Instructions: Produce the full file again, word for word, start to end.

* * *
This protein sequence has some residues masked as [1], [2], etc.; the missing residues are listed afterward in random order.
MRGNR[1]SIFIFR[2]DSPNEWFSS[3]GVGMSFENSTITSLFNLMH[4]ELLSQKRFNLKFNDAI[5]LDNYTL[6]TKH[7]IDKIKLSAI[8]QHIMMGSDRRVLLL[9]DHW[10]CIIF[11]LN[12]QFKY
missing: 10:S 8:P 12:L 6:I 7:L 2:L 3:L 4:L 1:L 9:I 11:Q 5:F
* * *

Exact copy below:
This protein sequence has some residues masked as [1], [2], etc.; the missing residues are listed afterward in random order.
MRGNR[1]SIFIFR[2]DSPNEWFSS[3]GVGMSFENSTITSLFNLMH[4]ELLSQKRFNLKFNDAI[5]LDNYTL[6]TKH[7]IDKIKLSAI[8]QHIMMGSDRRVLLL[9]DHW[10]CIIF[11]LN[12]QFKY
missing: 10:S 8:P 12:L 6:I 7:L 2:L 3:L 4:L 1:L 9:I 11:Q 5:F